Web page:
After a decade of teacher and staff concessions, slashed programs, layoffs, shuttered schools and consolidated services, Kent County school districts continue to struggle to balance budgets because of increasing costs.
While the economy has improved in the housing and job markets, a sunnier financial picture isn’t necessarily carrying over to schools, and districts continue to play a constant game of catch up to stay out of the red.
“If you look at the state foundation grant for the last 10 years, with inflation adjusted, we’re actually getting about $1,000 per pupil less in 2014 compared to 2004,” said Larry Oberst, Grand Rapids Public Schools chief financial officer.
Key factors straining budgets include rising retirement and health-care costs, and districts with declining enrollment are receiving less money from the state.
Administrators face the question, “How do you offer quality programs when you’re expenditures are rising faster than their revenues are?” said Mike Hagerty, Kent ISD assistant superintendent of Administrative Services. “If this trend continues, it’s going to get more and more difficult to do that.”
“I think we are in a period of a new normal where revenue is going to increase 1 percent or so (annually) and we are going to have to live within that,” Hagerty said.
Enrollment Can Amplify the Problem
While financial situations vary district to district and none have been left unscathed, a perfect storm of factors has led to ongoing budget woes in GRPS. After more than a decade of cuts, school consolidations, and closures, the Board of Education worked to close a deficit of $13.5 million in next school year’s budget. The district has decreased its budget from $222 million in 2004 to $195 million today, a time period when enrollment dropped from 22,600 to 16,500 students.
The State of Michigan bases funding on a per-pupil allotment from its School Aid Fund, so local Boards of Education must base budgets on their best estimate of how many students will enroll each year. For GRPS, declining enrollment accounts for about $2.7 million in decreased revenue for next year, based on a drop of 400 students.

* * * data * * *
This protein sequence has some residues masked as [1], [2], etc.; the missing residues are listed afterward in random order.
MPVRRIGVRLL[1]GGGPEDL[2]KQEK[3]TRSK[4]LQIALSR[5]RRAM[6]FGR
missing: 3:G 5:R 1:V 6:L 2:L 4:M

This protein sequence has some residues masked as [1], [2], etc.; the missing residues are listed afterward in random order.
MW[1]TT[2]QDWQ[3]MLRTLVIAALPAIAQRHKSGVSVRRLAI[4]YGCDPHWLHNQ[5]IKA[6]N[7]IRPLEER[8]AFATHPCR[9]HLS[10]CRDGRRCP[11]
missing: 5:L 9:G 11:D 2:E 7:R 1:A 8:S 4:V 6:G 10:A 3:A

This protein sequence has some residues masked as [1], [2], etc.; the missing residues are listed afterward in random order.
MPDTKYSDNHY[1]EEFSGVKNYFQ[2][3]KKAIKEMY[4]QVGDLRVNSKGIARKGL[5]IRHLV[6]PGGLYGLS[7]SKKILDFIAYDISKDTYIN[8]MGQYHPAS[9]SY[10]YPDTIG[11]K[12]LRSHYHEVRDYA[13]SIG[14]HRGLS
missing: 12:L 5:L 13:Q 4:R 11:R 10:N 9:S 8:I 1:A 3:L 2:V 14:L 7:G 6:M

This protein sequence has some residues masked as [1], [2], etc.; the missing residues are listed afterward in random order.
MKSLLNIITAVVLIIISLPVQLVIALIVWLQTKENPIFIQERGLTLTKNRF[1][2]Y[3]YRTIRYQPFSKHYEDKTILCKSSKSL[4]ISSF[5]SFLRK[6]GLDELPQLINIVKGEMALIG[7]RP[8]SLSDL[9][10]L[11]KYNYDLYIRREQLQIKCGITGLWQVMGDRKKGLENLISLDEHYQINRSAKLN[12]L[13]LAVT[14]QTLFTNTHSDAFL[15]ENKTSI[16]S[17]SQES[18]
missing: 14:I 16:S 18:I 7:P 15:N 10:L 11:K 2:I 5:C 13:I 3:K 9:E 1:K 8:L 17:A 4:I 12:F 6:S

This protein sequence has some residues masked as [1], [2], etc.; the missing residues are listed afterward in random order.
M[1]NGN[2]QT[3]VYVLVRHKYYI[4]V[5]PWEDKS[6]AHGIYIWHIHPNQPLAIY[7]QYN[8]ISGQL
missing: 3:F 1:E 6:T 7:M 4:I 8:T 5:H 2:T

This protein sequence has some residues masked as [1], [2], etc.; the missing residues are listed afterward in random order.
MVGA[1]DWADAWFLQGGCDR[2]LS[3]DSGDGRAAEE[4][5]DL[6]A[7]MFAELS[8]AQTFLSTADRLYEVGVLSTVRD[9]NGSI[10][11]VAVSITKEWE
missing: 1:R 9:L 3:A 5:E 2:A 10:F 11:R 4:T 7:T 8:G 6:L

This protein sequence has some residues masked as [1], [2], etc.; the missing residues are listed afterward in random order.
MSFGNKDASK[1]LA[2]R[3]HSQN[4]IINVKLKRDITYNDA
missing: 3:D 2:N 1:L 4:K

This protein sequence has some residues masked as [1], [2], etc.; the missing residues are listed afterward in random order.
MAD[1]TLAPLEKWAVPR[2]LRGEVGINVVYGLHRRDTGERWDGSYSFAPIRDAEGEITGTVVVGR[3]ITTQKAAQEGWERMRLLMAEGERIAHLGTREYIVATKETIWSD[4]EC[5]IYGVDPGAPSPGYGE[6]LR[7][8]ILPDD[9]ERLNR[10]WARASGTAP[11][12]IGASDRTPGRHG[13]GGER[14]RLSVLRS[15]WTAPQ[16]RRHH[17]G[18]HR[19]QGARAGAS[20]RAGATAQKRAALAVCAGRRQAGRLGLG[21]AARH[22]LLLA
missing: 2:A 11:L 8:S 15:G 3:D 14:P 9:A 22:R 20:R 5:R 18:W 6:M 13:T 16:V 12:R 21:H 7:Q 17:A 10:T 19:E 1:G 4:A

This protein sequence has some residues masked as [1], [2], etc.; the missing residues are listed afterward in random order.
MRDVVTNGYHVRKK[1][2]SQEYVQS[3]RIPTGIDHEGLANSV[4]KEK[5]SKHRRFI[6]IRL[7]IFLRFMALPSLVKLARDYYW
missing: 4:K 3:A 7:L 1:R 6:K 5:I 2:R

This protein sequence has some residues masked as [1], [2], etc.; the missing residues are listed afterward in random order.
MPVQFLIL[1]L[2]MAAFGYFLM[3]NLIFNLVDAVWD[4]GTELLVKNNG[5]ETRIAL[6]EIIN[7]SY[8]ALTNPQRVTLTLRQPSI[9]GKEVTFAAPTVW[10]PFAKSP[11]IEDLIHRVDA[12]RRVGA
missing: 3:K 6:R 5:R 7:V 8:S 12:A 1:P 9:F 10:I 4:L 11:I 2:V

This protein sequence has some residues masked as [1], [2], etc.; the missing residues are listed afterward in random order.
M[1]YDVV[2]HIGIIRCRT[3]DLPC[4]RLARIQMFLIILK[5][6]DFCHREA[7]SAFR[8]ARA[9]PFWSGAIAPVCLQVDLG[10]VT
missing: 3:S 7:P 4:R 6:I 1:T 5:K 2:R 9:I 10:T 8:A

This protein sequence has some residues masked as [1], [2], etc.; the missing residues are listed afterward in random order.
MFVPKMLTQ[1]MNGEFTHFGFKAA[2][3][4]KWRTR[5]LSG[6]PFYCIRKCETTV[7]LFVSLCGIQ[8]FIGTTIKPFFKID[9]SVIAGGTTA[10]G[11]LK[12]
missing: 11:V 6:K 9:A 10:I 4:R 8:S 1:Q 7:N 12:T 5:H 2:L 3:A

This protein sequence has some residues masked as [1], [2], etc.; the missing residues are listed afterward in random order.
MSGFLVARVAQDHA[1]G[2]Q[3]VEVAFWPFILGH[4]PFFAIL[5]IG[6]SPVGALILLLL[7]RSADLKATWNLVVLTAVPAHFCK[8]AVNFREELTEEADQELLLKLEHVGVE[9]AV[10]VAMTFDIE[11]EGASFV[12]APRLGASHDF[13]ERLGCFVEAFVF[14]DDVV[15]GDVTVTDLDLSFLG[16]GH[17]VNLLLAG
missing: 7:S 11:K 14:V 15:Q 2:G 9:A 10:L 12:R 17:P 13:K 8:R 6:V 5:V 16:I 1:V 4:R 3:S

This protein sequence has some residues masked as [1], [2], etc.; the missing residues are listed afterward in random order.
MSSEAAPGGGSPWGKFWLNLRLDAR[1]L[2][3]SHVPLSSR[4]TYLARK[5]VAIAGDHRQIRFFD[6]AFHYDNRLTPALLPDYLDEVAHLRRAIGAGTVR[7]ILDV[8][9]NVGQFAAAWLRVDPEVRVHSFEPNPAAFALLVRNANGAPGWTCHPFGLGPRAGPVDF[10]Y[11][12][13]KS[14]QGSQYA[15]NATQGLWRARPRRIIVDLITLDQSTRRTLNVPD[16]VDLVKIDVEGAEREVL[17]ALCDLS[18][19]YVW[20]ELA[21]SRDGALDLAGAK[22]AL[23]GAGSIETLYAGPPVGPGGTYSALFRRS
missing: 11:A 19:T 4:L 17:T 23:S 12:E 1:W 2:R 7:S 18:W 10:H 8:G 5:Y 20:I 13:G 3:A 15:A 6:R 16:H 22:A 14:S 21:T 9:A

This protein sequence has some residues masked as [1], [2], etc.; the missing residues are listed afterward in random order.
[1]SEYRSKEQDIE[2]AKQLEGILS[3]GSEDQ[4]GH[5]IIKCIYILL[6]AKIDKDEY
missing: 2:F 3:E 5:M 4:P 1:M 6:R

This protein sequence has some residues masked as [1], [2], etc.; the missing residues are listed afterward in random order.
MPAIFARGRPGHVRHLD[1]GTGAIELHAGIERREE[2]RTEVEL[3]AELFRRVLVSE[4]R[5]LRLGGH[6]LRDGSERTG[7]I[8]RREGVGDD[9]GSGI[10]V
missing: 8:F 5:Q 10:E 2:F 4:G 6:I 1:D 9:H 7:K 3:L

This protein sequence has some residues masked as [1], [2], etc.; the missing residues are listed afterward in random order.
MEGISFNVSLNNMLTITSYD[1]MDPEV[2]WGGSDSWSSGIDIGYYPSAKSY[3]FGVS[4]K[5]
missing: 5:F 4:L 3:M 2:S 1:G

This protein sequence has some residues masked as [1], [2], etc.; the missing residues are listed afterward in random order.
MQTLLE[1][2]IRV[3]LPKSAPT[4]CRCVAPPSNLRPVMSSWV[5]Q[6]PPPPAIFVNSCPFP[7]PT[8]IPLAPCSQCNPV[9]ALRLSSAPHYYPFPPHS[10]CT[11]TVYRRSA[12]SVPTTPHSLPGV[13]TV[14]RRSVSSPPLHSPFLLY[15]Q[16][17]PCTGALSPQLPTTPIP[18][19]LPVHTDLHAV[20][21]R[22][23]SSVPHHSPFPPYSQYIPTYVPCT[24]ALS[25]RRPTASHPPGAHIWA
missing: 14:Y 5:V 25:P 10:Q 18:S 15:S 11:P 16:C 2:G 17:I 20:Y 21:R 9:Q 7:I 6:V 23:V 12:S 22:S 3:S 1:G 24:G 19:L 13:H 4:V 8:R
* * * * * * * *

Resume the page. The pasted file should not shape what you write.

The GRPS budget includes an increase of $2.8 million in retirement costs. Health insurance rates rose by nearly 10 percent with an increased cost of $600,000 to the district.
In June, the state legislature approved per-pupil funding increases of between $50 and $175, with lowest-funded districts receiving the most. The state is spending an additional $177 million to increase minimum funding allowances from $7,076 to $7,251 per student and an additional $268.8 million to cover teacher retirement costs.
Hagerty said even with the $268 million allocated for retirement, districts are still paying around 4 percent more for retirement costs.
“Districts still feel the pinch,” he said
GRPS’ budget trimmed $5.9 million in costs, and used $7.5 million of its reserves, known as a fund balance.
Administrators based the budget on $3.2 million in increased state funding, up $166 per pupil over fiscal year 2013-2014, meaning a new per pupil foundation allowance set at $7,251. In addition, GRPS is receiving an increase in its Performance Funding categorical grant, up from $30 to $70 per pupil. Also Grand Rapids is experiencing increased taxable values, with city property values up approximately 1.5 percent over prior year.
Still, GRPS is upping its investment into staff, an effort to retain, recruit and develop top education professionals. Last year’s budget included a $2.7 million investment in staff compensation. This year’s budget includes an additional $900,000.